We were disappointed this week at the political strong-arm tactics and lack of leadership shown by high-ranking members of the state Senate, namely Majority Leader Jim Denning and President Susan Wagle.
Denning and Wagle temporarily stopped progress toward a school funding solution when they delivered an ultimatum to their colleagues: No debate on education funding until you approve a constitutional amendment that would eliminate the courts from the school funding equation.
We were shocked that the Senate leadership would stoop to such dictatorial tactics. Members of the Senate were shocked, as well. And it wasn’t a partisan matter.
Sen. Barbara Bollier, a Republican, described the actions of her party’s leadership as “the equivalent of poor parenting, making idle threats and actually attempting to bribe people for what I would call a tyrannical stance.”
Senate Vice President Jeff Longbine refused to join Denning and Wagle in the ultimatum. “My way or the highway is never a good strategy,” he said.
Sen. Anthony Hensley, minority leader of the Senate, said Denning and Wagle acted like “schoolyard bullies.”
To Denning’s credit, he realized his mistake and apologized for blocking debate on school funding. He took the blame for a bad idea and said Wagle had gone along with him.
But it appears Wagle continued the strong-arm tactics, and they were motivated by politics, not by a desire to find a solution on school funding.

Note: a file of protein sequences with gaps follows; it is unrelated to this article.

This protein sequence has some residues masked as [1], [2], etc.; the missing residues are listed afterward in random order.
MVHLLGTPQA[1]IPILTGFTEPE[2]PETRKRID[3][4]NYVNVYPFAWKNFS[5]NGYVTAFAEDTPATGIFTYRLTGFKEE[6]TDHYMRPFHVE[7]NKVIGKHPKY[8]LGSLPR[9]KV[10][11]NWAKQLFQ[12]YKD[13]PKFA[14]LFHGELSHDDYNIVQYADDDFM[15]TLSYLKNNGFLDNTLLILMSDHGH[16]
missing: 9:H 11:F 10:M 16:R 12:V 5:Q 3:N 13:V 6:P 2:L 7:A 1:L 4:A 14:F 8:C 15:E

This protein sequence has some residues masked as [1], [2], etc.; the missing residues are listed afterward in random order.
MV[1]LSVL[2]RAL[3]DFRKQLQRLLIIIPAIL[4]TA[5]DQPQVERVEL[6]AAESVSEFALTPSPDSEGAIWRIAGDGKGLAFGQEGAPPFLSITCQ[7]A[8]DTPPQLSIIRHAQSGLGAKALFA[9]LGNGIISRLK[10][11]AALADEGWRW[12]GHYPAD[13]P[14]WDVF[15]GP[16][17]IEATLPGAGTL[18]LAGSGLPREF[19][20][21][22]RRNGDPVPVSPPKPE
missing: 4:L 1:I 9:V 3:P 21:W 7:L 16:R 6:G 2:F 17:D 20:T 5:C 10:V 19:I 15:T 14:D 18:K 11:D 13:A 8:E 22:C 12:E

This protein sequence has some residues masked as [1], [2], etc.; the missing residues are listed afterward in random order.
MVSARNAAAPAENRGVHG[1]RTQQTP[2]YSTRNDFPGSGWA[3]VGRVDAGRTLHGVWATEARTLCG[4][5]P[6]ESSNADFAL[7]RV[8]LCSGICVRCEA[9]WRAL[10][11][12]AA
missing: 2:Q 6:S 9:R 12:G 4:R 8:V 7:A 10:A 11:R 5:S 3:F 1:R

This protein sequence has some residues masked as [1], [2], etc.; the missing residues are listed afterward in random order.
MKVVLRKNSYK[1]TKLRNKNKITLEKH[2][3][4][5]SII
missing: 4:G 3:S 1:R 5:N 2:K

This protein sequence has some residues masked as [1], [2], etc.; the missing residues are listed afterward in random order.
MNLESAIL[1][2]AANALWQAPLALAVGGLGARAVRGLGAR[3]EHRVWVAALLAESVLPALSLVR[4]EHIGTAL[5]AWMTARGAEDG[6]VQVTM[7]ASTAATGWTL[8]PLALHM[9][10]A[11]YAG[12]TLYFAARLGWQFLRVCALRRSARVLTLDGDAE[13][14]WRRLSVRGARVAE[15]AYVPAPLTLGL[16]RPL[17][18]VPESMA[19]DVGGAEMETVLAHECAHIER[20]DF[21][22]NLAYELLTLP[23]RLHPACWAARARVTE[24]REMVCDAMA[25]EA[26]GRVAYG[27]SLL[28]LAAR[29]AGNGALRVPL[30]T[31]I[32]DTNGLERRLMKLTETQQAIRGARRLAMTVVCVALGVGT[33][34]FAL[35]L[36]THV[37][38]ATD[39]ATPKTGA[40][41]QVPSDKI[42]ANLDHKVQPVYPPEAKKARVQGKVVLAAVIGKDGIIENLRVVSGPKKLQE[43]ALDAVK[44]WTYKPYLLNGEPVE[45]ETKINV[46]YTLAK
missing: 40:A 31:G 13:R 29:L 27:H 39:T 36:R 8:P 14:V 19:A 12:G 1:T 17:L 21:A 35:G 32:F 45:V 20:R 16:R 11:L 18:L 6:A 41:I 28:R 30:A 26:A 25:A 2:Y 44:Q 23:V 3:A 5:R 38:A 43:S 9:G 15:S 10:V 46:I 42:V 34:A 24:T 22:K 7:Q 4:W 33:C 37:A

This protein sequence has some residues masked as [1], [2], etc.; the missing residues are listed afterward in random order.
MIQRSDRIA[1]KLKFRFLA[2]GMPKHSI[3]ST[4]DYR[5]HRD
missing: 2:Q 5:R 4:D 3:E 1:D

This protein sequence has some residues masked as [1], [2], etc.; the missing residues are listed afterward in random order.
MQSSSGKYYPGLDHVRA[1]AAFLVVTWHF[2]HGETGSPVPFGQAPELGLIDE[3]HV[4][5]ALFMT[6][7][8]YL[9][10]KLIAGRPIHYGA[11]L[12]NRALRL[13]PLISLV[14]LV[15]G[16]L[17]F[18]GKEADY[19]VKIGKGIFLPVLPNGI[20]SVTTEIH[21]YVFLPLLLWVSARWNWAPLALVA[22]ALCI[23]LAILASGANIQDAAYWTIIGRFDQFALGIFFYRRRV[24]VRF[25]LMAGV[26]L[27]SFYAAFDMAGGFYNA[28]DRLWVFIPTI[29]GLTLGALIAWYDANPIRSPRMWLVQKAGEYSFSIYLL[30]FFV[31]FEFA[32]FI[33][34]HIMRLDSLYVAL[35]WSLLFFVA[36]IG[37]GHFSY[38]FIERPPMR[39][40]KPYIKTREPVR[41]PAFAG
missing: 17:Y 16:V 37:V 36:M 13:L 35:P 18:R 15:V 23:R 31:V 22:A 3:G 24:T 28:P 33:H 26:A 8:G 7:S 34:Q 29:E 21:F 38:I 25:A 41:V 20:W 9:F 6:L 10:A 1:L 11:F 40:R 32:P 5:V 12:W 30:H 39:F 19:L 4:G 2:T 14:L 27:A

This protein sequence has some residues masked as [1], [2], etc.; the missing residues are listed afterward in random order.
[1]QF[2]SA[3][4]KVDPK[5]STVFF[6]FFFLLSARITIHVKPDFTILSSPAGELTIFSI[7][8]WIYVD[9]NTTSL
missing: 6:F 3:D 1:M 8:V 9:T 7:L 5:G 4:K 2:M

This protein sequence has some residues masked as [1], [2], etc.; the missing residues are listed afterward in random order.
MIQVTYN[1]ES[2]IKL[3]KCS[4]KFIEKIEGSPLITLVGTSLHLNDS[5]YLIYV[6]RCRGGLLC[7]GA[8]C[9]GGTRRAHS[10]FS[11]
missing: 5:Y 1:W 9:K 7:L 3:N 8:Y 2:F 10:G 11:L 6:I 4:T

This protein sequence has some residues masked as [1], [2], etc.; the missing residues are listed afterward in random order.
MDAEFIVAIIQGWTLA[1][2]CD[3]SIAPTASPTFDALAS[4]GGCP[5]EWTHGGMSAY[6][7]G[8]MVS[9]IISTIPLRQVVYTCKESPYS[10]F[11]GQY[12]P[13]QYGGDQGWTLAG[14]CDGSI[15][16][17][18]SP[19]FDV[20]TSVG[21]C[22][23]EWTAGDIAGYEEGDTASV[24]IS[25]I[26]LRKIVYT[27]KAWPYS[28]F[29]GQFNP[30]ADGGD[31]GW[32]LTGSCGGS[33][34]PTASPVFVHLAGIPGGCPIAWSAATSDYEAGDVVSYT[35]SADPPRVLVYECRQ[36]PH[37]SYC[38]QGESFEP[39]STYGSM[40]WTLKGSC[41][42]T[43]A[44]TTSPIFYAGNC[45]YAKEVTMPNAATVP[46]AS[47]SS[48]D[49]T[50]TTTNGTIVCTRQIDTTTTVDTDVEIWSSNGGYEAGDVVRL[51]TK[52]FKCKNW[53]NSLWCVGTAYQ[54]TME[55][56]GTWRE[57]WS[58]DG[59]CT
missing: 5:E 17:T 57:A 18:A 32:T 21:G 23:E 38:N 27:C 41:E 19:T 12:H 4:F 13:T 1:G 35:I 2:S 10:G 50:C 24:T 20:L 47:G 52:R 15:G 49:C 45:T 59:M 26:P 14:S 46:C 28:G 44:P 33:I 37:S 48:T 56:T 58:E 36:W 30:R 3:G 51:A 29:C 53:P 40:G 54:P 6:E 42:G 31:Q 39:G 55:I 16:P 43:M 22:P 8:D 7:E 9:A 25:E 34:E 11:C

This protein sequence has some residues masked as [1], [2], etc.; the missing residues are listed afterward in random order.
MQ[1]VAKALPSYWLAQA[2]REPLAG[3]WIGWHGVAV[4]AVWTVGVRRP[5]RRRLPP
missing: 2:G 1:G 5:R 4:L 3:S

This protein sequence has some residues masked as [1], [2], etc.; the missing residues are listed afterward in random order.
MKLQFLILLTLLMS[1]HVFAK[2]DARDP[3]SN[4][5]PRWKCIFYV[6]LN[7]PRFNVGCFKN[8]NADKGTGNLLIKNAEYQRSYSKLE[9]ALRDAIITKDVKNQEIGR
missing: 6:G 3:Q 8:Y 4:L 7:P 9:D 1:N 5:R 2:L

After the Senate developed a school funding plan, Hensley, the Senate minority leader, suggested that Wagle threatened to strip senators of committee chairmanships if they didn’t support the plan. Wagle didn’t deny Hensley’s statement.
Wagle characterized her private discussions with senators this way: “I felt like in order to keep a Republican majority in the Kansas Senate through the next election that we need to make sure we don’t force ourselves into another tax increase.”
Translated: “Saving our seats is more important than solving the school funding situation.”
Earlier in the week, Wagle complained that legislators had been “pushed into a corner” on school funding.
Actually, legislators pushed themselves into a corner by failing to take steps earlier to address school funding. Instead, members of the Republican leadership —including Wagle — pinned their hopes on a study they commissioned, believing it would say the foundation of the argument for more school funding is flawed.
The study blew up in their faces when it said Kansas schools need between $1.7 billion to $2 billion in new funding over the next five years to meet performance goals.
Make no mistake, we do not offer this commentary in support of a tax increase or of any specific school funding plan.
The point is this: We elected people like Denning and Wagle to lead.
That means they should take ownership of difficult situations, rather than seek political cover. It means they should find solutions, rather than position themselves for another term.
— Originally published in the Wichita Eagle.